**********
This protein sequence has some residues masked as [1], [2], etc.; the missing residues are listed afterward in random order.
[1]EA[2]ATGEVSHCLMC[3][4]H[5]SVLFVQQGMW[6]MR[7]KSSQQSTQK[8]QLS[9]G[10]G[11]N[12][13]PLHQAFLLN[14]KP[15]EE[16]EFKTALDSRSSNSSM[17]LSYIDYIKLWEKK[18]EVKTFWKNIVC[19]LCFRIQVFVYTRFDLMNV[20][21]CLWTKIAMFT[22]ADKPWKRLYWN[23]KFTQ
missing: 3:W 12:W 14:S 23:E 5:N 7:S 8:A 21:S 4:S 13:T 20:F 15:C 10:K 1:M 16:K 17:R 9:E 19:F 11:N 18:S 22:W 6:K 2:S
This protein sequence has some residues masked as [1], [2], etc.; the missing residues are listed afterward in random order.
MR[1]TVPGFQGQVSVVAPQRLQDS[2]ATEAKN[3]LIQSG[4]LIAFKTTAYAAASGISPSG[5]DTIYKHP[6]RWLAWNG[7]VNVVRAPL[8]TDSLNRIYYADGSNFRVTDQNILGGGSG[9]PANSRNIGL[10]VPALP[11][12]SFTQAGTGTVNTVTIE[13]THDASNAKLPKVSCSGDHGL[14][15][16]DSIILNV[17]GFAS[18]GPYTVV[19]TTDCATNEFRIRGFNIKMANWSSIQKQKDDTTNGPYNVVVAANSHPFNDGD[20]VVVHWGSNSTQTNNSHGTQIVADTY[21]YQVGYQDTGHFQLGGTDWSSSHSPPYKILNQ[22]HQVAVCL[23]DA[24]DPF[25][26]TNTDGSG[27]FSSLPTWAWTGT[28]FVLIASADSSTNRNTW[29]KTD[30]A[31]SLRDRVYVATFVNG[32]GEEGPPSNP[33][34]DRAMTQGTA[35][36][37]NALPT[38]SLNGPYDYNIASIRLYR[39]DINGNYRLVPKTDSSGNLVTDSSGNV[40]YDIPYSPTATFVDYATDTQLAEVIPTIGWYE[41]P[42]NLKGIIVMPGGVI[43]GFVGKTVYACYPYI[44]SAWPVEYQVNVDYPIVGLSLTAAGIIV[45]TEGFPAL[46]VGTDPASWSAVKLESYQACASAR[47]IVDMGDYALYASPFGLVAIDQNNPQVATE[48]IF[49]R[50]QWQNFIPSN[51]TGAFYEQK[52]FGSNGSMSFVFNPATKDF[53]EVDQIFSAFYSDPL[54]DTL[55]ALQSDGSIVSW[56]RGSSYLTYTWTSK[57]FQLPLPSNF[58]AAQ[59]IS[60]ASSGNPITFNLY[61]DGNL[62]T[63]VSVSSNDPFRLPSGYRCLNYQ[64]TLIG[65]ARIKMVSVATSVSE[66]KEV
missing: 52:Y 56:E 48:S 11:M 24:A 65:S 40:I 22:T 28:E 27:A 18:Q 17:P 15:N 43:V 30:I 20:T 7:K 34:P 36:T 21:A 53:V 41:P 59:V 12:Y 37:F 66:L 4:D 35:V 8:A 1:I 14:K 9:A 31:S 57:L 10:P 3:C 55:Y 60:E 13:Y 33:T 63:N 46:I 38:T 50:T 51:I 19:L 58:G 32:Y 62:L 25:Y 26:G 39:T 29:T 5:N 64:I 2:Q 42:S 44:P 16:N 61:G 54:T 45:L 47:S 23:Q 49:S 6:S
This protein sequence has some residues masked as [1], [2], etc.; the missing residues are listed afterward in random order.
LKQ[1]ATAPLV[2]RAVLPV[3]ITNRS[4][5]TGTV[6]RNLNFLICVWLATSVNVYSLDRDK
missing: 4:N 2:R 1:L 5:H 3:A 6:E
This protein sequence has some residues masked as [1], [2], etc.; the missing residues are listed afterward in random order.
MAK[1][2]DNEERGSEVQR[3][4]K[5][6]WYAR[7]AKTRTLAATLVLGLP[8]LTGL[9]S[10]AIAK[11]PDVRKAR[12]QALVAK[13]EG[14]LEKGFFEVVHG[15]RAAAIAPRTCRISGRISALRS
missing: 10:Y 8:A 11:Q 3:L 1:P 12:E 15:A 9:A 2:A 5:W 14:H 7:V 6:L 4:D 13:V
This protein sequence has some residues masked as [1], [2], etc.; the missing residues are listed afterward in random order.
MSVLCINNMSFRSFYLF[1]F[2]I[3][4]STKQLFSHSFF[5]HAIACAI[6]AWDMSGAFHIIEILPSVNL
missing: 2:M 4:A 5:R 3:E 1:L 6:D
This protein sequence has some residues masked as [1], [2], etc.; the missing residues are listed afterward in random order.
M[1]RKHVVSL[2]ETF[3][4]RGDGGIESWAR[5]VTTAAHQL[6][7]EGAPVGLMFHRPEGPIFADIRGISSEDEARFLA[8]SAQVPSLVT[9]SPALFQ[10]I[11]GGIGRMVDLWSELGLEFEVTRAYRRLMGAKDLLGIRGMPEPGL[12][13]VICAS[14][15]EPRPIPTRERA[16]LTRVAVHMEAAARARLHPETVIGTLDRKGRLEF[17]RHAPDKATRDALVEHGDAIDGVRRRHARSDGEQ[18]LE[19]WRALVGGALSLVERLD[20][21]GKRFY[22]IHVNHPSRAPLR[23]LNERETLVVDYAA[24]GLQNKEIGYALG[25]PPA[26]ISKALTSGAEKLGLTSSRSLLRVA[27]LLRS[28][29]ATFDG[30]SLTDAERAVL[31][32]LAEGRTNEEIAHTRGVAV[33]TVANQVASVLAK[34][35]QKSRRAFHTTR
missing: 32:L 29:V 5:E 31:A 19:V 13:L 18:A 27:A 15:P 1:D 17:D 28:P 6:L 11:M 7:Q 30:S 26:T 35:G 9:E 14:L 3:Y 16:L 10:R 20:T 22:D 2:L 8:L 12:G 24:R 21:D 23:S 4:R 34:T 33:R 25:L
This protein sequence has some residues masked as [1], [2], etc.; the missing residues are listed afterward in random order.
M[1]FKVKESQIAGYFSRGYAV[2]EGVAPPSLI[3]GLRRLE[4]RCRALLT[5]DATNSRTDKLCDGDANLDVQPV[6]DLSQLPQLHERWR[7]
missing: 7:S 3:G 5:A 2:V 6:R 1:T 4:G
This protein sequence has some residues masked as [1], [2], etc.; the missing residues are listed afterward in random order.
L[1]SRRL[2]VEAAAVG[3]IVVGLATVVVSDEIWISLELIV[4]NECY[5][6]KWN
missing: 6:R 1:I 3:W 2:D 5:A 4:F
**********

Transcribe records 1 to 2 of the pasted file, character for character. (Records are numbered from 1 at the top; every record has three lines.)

This protein sequence has some residues masked as [1], [2], etc.; the missing residues are listed afterward in random order.
[1]EA[2]ATGEVSHCLMC[3][4]H[5]SVLFVQQGMW[6]MR[7]KSSQQSTQK[8]QLS[9]G[10]G[11]N[12][13]PLHQAFLLN[14]KP[15]EE[16]EFKTALDSRSSNSSM[17]LSYIDYIKLWEKK[18]EVKTFWKNIVC[19]LCFRIQVFVYTRFDLMNV[20][21]CLWTKIAMFT[22]ADKPWKRLYWN[23]KFTQ
missing: 3:W 12:W 14:S 23:E 5:N 7:S 8:A 21:S 4:S 13:T 20:F 15:C 10:K 1:M 16:K 17:R 9:E 19:F 11:N 18:S 22:W 6:K 2:S
This protein sequence has some residues masked as [1], [2], etc.; the missing residues are listed afterward in random order.
MR[1]TVPGFQGQVSVVAPQRLQDS[2]ATEAKN[3]LIQSG[4]LIAFKTTAYAAASGISPSG[5]DTIYKHP[6]RWLAWNG[7]VNVVRAPL[8]TDSLNRIYYADGSNFRVTDQNILGGGSG[9]PANSRNIGL[10]VPALP[11][12]SFTQAGTGTVNTVTIE[13]THDASNAKLPKVSCSGDHGL[14][15][16]DSIILNV[17]GFAS[18]GPYTVV[19]TTDCATNEFRIRGFNIKMANWSSIQKQKDDTTNGPYNVVVAANSHPFNDGD[20]VVVHWGSNSTQTNNSHGTQIVADTY[21]YQVGYQDTGHFQLGGTDWSSSHSPPYKILNQ[22]HQVAVCL[23]DA[24]DPF[25][26]TNTDGSG[27]FSSLPTWAWTGT[28]FVLIASADSSTNRNTW[29]KTD[30]A[31]SLRDRVYVATFVNG[32]GEEGPPSNP[33][34]DRAMTQGTA[35][36][37]NALPT[38]SLNGPYDYNIASIRLYR[39]DINGNYRLVPKTDSSGNLVTDSSGNV[40]YDIPYSPTATFVDYATDTQLAEVIPTIGWYE[41]P[42]NLKGIIVMPGGVI[43]GFVGKTVYACYPYI[44]SAWPVEYQVNVDYPIVGLSLTAAGIIV[45]TEGFPAL[46]VGTDPASWSAVKLESYQACASAR[47]IVDMGDYALYASPFGLVAIDQNNPQVATE[48]IF[49]R[50]QWQNFIPSN[51]TGAFYEQK[52]FGSNGSMSFVFNPATKDF[53]EVDQIFSAFYSDPL[54]DTL[55]ALQSDGSIVSW[56]RGSSYLTYTWTSK[57]FQLPLPSNF[58]AAQ[59]IS[60]ASSGNPITFNLY[61]DGNL[62]T[63]VSVSSNDPFRLPSGYRCLNYQ[64]TLIG[65]ARIKMVSVATSVSE[66]KEV
missing: 52:Y 56:E 48:S 11:M 24:A 65:S 40:I 22:T 28:E 27:A 18:Q 17:P 15:N 43:V 30:I 20:T 7:K 34:P 36:T 21:A 53:V 41:P 59:V 12:Y 37:F 66:L 4:D 35:V 8:A 1:I 14:K 9:A 31:S 57:L 10:P 3:C 55:Y 60:E 13:Y 33:T 63:N 46:I 38:T 50:T 51:I 19:L 58:G 32:Y 62:L 25:Y 26:G 39:T 29:T 5:N 64:I 2:Q 42:S 44:P 16:N 61:G 54:T 45:L 47:S 23:Q 49:S 6:S